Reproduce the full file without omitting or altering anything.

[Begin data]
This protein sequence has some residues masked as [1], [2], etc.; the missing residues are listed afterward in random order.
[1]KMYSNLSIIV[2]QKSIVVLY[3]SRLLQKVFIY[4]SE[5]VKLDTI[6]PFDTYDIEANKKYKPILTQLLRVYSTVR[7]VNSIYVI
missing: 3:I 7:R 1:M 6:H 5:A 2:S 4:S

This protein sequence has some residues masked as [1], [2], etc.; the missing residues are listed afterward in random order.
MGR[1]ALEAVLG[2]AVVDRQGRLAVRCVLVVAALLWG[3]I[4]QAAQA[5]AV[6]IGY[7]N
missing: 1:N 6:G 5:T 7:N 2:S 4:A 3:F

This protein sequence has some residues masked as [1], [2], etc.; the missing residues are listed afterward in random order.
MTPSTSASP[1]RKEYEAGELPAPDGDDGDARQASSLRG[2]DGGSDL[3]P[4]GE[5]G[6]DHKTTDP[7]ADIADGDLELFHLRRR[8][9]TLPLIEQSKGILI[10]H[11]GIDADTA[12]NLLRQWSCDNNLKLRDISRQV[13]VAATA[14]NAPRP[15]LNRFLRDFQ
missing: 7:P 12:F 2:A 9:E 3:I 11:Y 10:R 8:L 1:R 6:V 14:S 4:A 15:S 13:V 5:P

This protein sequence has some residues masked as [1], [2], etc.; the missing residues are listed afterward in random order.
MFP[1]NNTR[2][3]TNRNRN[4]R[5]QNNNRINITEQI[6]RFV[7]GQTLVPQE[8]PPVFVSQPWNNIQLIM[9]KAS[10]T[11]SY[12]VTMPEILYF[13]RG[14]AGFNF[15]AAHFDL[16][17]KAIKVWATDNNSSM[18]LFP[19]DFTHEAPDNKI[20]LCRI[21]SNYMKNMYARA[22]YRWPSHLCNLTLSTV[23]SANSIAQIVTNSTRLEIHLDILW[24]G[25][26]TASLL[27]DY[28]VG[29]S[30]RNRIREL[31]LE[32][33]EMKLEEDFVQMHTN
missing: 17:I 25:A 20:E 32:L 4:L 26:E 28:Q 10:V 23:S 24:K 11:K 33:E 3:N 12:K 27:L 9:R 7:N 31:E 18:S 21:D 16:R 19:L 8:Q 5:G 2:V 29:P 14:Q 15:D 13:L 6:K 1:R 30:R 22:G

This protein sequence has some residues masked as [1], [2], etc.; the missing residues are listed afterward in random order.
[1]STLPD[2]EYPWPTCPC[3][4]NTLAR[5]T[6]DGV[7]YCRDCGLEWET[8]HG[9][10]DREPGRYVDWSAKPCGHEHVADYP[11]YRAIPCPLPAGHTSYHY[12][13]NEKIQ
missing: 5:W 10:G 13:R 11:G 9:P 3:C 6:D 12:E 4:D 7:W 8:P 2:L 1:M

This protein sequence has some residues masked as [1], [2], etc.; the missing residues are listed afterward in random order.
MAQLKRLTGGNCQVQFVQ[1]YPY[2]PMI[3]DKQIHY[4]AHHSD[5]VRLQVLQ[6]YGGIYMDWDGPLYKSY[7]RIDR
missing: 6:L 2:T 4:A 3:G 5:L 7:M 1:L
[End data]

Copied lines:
This protein sequence has some residues masked as [1], [2], etc.; the missing residues are listed afterward in random order.
[1]KMYSNLSIIV[2]QKSIVVLY[3]SRLLQKVFIY[4]SE[5]VKLDTI[6]PFDTYDIEANKKYKPILTQLLRVYSTVR[7]VNSIYVI
missing: 3:I 7:R 1:M 6:H 5:A 2:S 4:S

This protein sequence has some residues masked as [1], [2], etc.; the missing residues are listed afterward in random order.
MGR[1]ALEAVLG[2]AVVDRQGRLAVRCVLVVAALLWG[3]I[4]QAAQA[5]AV[6]IGY[7]N
missing: 1:N 6:G 5:T 7:N 2:S 4:A 3:F

This protein sequence has some residues masked as [1], [2], etc.; the missing residues are listed afterward in random order.
MTPSTSASP[1]RKEYEAGELPAPDGDDGDARQASSLRG[2]DGGSDL[3]P[4]GE[5]G[6]DHKTTDP[7]ADIADGDLELFHLRRR[8][9]TLPLIEQSKGILI[10]H[11]GIDADTA[12]NLLRQWSCDNNLKLRDISRQV[13]VAATA[14]NAPRP[15]LNRFLRDFQ
missing: 7:P 12:F 2:A 9:E 3:I 11:Y 10:R 8:L 1:R 6:V 14:S 4:A 15:S 13:V 5:P

This protein sequence has some residues masked as [1], [2], etc.; the missing residues are listed afterward in random order.
MFP[1]NNTR[2][3]TNRNRN[4]R[5]QNNNRINITEQI[6]RFV[7]GQTLVPQE[8]PPVFVSQPWNNIQLIM[9]KAS[10]T[11]SY[12]VTMPEILYF[13]RG[14]AGFNF[15]AAHFDL[16][17]KAIKVWATDNNSSM[18]LFP[19]DFTHEAPDNKI[20]LCRI[21]SNYMKNMYARA[22]YRWPSHLCNLTLSTV[23]SANSIAQIVTNSTRLEIHLDILW[24]G[25][26]TASLL[27]DY[28]VG[29]S[30]RNRIREL[31]LE[32][33]EMKLEEDFVQMHTN
missing: 17:I 25:A 20:E 32:L 4:L 26:E 28:Q 10:V 23:S 24:K 11:K 33:E 3:N 12:K 27:L 9:R 7:N 31:E 18:S 21:D 16:R 19:L 8:Q 5:G 2:V 29:P 14:Q 15:D 13:L 6:K 1:R 30:R 22:G

This protein sequence has some residues masked as [1], [2], etc.; the missing residues are listed afterward in random order.
[1]STLPD[2]EYPWPTCPC[3][4]NTLAR[5]T[6]DGV[7]YCRDCGLEWET[8]HG[9][10]DREPGRYVDWSAKPCGHEHVADYP[11]YRAIPCPLPAGHTSYHY[12][13]NEKIQ
missing: 5:W 10:G 13:R 11:G 9:P 3:C 6:D 12:E 4:D 7:W 8:P 2:L 1:M

This protein sequence has some residues masked as [1], [2], etc.; the missing residues are listed afterward in random order.
MAQLKRLTGGNCQVQFVQ[1]YPY[2]PMI[3]DKQIHY[4]AHHSD[5]VRLQVLQ[6]YGGIYMDWDGPLYKSY[7]RIDR
missing: 6:L 2:T 4:A 3:G 5:L 7:M 1:L